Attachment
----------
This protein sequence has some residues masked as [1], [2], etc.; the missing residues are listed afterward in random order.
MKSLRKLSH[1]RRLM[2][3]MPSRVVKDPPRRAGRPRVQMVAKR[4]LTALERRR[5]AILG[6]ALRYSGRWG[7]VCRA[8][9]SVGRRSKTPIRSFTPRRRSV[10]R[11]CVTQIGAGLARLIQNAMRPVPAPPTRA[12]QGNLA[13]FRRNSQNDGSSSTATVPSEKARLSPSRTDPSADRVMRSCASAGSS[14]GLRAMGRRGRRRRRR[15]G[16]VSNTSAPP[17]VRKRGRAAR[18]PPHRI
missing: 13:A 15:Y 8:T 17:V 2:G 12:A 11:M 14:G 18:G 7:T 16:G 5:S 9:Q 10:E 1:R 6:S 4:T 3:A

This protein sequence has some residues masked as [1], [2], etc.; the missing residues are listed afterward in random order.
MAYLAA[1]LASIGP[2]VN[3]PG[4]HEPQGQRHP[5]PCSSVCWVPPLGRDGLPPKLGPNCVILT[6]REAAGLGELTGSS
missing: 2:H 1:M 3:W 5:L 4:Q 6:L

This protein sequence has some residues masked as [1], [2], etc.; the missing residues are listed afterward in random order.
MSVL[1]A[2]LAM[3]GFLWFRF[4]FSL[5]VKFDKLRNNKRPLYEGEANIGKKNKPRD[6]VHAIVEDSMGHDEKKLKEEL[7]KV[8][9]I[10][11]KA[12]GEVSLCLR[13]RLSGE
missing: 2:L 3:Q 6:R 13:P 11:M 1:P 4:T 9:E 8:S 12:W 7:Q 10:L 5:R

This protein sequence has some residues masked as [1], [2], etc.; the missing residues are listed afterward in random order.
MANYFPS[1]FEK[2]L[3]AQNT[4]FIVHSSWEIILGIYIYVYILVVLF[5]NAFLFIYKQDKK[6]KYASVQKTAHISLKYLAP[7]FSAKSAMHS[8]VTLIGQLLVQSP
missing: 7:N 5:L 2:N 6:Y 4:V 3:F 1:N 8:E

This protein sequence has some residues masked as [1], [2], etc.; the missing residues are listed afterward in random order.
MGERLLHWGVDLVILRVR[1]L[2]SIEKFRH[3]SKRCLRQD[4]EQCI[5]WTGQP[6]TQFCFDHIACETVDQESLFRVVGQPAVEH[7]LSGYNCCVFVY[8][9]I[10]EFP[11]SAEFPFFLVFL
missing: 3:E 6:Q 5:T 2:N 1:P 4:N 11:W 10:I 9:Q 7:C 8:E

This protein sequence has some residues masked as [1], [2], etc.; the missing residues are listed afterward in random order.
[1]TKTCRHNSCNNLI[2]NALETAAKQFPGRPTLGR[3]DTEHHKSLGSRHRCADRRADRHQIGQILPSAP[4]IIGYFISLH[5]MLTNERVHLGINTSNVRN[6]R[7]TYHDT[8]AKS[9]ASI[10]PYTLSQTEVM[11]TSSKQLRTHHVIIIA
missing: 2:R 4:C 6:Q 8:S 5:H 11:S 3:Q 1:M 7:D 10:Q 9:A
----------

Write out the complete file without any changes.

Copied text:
This protein sequence has some residues masked as [1], [2], etc.; the missing residues are listed afterward in random order.
MKSLRKLSH[1]RRLM[2][3]MPSRVVKDPPRRAGRPRVQMVAKR[4]LTALERRR[5]AILG[6]ALRYSGRWG[7]VCRA[8][9]SVGRRSKTPIRSFTPRRRSV[10]R[11]CVTQIGAGLARLIQNAMRPVPAPPTRA[12]QGNLA[13]FRRNSQNDGSSSTATVPSEKARLSPSRTDPSADRVMRSCASAGSS[14]GLRAMGRRGRRRRRR[15]G[16]VSNTSAPP[17]VRKRGRAAR[18]PPHRI
missing: 13:A 15:Y 8:T 17:V 2:G 12:A 11:M 14:G 18:G 7:T 16:G 5:S 9:Q 10:E 1:R 6:S 4:T 3:A

This protein sequence has some residues masked as [1], [2], etc.; the missing residues are listed afterward in random order.
MAYLAA[1]LASIGP[2]VN[3]PG[4]HEPQGQRHP[5]PCSSVCWVPPLGRDGLPPKLGPNCVILT[6]REAAGLGELTGSS
missing: 2:H 1:M 3:W 5:L 4:Q 6:L

This protein sequence has some residues masked as [1], [2], etc.; the missing residues are listed afterward in random order.
MSVL[1]A[2]LAM[3]GFLWFRF[4]FSL[5]VKFDKLRNNKRPLYEGEANIGKKNKPRD[6]VHAIVEDSMGHDEKKLKEEL[7]KV[8][9]I[10][11]KA[12]GEVSLCLR[13]RLSGE
missing: 2:L 3:Q 6:R 13:P 11:M 1:P 4:T 9:E 8:S 12:W 7:Q 10:L 5:R

This protein sequence has some residues masked as [1], [2], etc.; the missing residues are listed afterward in random order.
MANYFPS[1]FEK[2]L[3]AQNT[4]FIVHSSWEIILGIYIYVYILVVLF[5]NAFLFIYKQDKK[6]KYASVQKTAHISLKYLAP[7]FSAKSAMHS[8]VTLIGQLLVQSP
missing: 7:N 5:L 2:N 6:Y 4:V 3:F 1:N 8:E

This protein sequence has some residues masked as [1], [2], etc.; the missing residues are listed afterward in random order.
MGERLLHWGVDLVILRVR[1]L[2]SIEKFRH[3]SKRCLRQD[4]EQCI[5]WTGQP[6]TQFCFDHIACETVDQESLFRVVGQPAVEH[7]LSGYNCCVFVY[8][9]I[10]EFP[11]SAEFPFFLVFL
missing: 3:E 6:Q 5:T 2:N 1:P 4:N 11:W 10:I 9:Q 7:C 8:E

This protein sequence has some residues masked as [1], [2], etc.; the missing residues are listed afterward in random order.
[1]TKTCRHNSCNNLI[2]NALETAAKQFPGRPTLGR[3]DTEHHKSLGSRHRCADRRADRHQIGQILPSAP[4]IIGYFISLH[5]MLTNERVHLGINTSNVRN[6]R[7]TYHDT[8]AKS[9]ASI[10]PYTLSQTEVM[11]TSSKQLRTHHVIIIA
missing: 2:R 4:C 6:Q 8:S 5:H 11:S 3:Q 1:M 7:D 10:Q 9:A